Child Custody Attorneys
Child custody is an emotional issue for most couples. In the best cases, parents come up with an agreement on their own that they are both happy with before the courts get involved. Divorcing couples will need to have their parenting agreement approved by the court. If they cannot agree, the court will make custody decisions for them based on what it believes is in the best interests of the child.
Best Interests of the Child
In every state, the primary consideration in determining matters of child custody is the “best interests” of the child. To begin with, you need to know that:
- Child custody is not a reward or punishment for feuding parents, no matter how terrible one parent has been as a spouse or partner. Any attempt to use your child against the other parent will only make the court question whether you have your child’s bests interests at heart.
- Custody is not awarded based on who has the most money.
- The mother is not automatically favored.
- Your idea of what constitutes the best interests of your child may be vastly different from the court’s opinion.
Each state has its own method for determining what is in the best interest of children, and many have set out specific factors in their statutes. Some of the most common include:
- The love, affection and emotional ties between the child and each parent and other household members
- The willingness of each parent to facilitate and encourage an ongoing relationship between the child and the other parent, unless that would be dangerous for the child
- The willingness and ability of each parent to provide a safe home and provide for the child’s basic needs such as food, clothing, and medical care
- The willingness and ability of each parent to provide love, affection and guidance
Legal and Physical Custody
Complete sole custody is rarely awarded to a parent. The courts encourage an ongoing relationship between the child and both parents except in extreme cases where ongoing contact with a parent puts the child in danger. In joint custody, parents may share physical custody, legal custody, or both.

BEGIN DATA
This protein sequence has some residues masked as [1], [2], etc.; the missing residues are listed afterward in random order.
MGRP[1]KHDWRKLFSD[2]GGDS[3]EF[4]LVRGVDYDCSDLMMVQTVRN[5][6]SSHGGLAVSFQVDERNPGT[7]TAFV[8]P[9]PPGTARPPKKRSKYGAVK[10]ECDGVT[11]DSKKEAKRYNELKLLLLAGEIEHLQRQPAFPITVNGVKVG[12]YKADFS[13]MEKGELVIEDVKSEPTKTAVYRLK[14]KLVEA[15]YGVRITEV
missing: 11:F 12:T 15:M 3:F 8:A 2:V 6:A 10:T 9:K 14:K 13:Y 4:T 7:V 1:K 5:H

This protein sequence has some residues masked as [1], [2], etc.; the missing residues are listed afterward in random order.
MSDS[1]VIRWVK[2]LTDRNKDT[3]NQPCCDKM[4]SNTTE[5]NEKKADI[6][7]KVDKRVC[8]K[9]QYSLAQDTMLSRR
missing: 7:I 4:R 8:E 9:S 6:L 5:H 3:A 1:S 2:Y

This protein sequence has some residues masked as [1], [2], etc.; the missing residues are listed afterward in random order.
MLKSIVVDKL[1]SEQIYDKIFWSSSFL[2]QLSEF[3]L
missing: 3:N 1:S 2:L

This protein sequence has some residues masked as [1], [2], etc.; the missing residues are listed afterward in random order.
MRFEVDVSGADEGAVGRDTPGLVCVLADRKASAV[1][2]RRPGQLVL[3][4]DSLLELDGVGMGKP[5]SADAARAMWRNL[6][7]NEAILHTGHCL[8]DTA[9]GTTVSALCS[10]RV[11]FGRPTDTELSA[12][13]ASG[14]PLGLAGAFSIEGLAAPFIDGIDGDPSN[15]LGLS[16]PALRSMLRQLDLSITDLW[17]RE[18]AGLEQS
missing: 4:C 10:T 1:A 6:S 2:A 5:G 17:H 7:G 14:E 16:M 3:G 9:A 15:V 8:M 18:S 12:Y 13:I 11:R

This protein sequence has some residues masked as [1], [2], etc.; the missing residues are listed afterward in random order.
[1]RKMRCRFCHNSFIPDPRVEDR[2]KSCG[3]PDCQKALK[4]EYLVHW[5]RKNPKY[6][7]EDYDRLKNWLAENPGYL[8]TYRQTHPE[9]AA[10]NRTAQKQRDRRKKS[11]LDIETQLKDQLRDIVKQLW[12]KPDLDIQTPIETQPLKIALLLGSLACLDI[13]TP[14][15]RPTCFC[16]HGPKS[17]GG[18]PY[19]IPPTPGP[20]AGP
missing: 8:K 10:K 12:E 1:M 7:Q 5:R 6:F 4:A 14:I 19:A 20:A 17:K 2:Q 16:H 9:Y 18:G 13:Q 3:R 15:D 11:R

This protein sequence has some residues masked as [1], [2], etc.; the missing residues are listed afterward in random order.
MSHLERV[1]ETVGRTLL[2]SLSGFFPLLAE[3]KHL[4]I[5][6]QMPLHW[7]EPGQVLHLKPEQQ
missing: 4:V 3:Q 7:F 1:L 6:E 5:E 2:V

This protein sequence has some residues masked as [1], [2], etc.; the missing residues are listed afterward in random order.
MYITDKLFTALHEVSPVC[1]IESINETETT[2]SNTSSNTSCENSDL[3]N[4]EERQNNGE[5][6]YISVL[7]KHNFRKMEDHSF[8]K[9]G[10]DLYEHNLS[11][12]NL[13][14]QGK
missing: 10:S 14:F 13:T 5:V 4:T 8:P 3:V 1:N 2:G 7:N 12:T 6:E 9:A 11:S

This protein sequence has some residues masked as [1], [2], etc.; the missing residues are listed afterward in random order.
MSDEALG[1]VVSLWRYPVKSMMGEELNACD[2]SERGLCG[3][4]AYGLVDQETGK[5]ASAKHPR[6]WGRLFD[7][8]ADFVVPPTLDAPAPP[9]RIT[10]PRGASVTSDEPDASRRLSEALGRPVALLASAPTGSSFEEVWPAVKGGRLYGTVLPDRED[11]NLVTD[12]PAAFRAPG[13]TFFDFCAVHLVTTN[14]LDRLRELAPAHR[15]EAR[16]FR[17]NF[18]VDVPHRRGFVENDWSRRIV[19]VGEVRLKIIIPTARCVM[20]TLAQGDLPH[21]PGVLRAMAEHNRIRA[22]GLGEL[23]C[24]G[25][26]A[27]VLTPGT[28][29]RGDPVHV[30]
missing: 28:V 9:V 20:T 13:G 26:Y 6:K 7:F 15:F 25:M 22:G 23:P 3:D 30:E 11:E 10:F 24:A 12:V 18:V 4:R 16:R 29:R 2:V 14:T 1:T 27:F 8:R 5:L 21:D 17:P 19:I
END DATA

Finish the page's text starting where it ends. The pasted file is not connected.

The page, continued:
Physical custody is where the child resides. Legal custody is the right to make major decisions for the child, such as medical decisions and where they will go to school.
In shared custody physical custody is divided equally between the parents and they work together in parenting and making decisions. This arrangement can work well for couples who remain amicable and can cooperate well when it comes to their child. When it works, this is the most fluid and harmonious set up for the child and parents.
In joint physical custody, the child spends a large amount of time with each parent. In sole physical custody the child primarily lives with one parent and, in most cases, spends some time with the other parent according to a visitation agreement.
In joint legal custody, the parents make major decisions for the child together, such as those involving education, religion, and medical care. In sole legal custody one parent makes these decisions and is not required to consult with the other parent or consider their wishes.
A common scenario is for one parent to have sole physical custody, with a regular visitation schedule for the other parent, and both parents to share joint legal custody. This is often the most practical arrangement, when parents do not live very close to each other, balancing stability for the child with as much involvement as possible from the noncustodial parent.
To learn more about child custody in your state, and your legal rights, please search this directory for an experienced child custody attorney in your area.